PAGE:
|Name:||Lewis Merritt Robinson|
|Rank/Branch:||Lieutenant Colonel/US Air Force|
|Unit:||1st Air Commando
Pleiku Airfield, South Vietnam
|Date of Birth:||01 February 1921|
|Home of Record:||Saginaw, MI|
|Date of Loss:||04 June 1967|
|Country of Loss:||Laos|
Click coordinates to view maps
|Status in 1973:||Killed in Action/Body Not Recovered|
|Other Personnel In Incident:||(none missing)|
SYNOPSIS: With its fantastic capability to carry a wide range of ordnance (8,000 pounds of external armament), great flight range (out to 3,000 miles), and the ability to absorb punishment, the single-seat Douglas A1 Skyraider became one of the premier performers in the close air support and attack mission role (nickname: Spad) and RESCAP mission role (nickname: Sandy). The Skyraider served the Air Force, Navy and Marines faithfully throughout the war in Southeast Asia.
Oscar Eight was the code name given to a sector of eastern Laos located in rugged jungle covered mountains approximately 25 miles northwest of the infamous A Shau Valley, Saravane Province, Laos. The area encompassed the junction of Highway 92, which was a primary north-south artery of the Ho Chi Minh Trail, and Highway 922, which branched off and ran directly east where it crossed into South Vietnam at a strategic point near the northern edge of the A Shau Valley. Oscar Eight was also located at the southeastern end of a large and narrow jungle covered valley that had two primary roads running through it, one on each side of the valley with Highway 92 being the road on the west side. A power line ran parallel to Highway 92 and sometimes crossed it. In addition to the roads and power line, the Hoi An River also flowed through the valley passing the road junction roughly 1 mile west of it.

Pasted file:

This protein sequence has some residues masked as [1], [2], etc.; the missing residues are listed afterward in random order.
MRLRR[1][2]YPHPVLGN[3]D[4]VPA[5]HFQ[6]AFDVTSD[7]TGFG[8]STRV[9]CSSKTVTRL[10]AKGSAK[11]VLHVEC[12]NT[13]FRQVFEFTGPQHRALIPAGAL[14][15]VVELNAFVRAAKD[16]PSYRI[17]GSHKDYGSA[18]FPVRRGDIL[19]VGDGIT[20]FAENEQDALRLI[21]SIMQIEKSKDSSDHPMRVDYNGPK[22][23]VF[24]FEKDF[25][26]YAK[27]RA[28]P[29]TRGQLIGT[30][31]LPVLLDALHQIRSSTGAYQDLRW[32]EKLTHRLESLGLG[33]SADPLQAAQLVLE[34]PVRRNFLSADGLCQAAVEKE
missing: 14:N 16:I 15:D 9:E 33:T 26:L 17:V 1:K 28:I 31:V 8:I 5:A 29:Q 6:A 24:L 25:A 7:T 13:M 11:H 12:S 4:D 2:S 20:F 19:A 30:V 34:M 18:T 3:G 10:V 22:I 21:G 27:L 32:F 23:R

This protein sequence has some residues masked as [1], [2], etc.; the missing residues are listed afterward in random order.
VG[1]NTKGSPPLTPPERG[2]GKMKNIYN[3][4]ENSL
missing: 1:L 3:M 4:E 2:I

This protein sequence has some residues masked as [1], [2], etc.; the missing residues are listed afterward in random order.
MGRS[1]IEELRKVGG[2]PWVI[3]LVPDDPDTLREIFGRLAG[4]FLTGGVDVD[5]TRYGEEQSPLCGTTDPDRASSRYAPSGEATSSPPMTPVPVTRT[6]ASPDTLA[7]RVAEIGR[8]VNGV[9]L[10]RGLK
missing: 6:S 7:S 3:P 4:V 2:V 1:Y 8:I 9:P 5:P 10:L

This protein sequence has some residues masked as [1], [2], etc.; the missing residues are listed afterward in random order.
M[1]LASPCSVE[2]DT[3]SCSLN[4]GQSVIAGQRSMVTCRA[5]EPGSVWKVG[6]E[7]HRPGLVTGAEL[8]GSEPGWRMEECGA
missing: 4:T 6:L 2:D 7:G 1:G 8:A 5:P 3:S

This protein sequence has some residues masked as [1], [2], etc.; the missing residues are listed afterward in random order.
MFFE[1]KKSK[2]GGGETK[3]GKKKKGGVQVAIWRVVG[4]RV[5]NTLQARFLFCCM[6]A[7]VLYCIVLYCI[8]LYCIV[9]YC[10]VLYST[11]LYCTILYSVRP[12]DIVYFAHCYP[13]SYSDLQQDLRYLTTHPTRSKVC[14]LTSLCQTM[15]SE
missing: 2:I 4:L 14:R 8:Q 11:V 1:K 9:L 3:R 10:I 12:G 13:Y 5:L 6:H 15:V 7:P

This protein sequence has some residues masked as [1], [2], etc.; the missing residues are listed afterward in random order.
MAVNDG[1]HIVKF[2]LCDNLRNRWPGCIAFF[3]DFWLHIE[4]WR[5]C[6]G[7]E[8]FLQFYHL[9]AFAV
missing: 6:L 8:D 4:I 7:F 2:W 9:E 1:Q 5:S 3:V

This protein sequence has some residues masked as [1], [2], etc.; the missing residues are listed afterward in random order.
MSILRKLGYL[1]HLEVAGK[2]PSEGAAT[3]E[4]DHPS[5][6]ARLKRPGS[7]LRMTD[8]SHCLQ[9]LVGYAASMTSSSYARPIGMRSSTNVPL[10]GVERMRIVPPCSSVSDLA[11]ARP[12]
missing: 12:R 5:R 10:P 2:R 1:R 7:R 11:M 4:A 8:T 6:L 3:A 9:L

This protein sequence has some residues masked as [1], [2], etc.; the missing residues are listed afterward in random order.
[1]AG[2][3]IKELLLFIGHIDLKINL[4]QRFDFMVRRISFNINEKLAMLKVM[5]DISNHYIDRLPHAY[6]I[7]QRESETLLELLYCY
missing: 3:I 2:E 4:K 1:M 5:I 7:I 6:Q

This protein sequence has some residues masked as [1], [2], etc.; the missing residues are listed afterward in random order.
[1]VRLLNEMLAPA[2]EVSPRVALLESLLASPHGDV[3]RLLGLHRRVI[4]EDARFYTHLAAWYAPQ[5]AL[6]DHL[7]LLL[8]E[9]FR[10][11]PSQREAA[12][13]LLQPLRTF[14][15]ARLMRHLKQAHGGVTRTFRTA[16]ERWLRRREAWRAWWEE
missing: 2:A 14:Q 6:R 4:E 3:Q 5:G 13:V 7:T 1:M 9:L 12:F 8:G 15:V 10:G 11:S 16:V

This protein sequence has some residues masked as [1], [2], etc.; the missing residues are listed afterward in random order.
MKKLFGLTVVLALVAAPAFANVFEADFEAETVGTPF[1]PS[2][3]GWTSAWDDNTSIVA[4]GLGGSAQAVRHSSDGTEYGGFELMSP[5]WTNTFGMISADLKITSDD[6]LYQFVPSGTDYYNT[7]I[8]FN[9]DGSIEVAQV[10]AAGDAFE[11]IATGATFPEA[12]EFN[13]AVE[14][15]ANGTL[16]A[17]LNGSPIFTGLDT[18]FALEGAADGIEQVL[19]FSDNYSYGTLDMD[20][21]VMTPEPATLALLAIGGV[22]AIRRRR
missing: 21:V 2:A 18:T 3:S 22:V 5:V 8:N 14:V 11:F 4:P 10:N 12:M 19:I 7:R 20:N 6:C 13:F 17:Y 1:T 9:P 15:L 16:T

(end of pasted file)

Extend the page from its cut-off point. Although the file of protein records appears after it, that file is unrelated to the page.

More American aircraft were downed in the vicinity of the junction of Highways 92 and 922 than any other place in Laos. This was because burrowed deep in the hills of Oscar Eight and located just to the east of the road junction was North Vietnamese General Vo Bam's 559th Transportation Group's forward headquarters. It was also the Ho Chi Minh Trail's control center as well as containing the largest NVA storage facility outside of North Vietnam. Oscar Eight was defended by consecutive belts of anti-aircraft artillery (AAA) guns of all sizes that were not only stationed on the ground, but also mounted on platforms in the trees. All of these AAA batteries were expertly camouflaged. Oscar Eight also favored the enemy because the only suitable landing zones were located in a wide bowl surrounded by jungle covered high ground containing AAA guns and bunkered infantry.
A major raid on Oscar Eight began on 2 June 1967 with a dawn Arc Light mission by 9 B52 bombers. As the smoke cleared, 9 ARVN Kingbee and 5 Marine CH46 helicopters landed a Nung Hatchet Force company including the company's 3 American MACV-SOG advisors SFC Billy R. Laney, SFC Ronald J. Dexter and SFC Charles F. Wilklow. The raiders had barely landed when the 100-man force was surrounded and vastly outnumbered by NVA soldiers. The Hatchet Force took cover in a few bomb craters and began calling in gunships and tactical airstrikes danger close.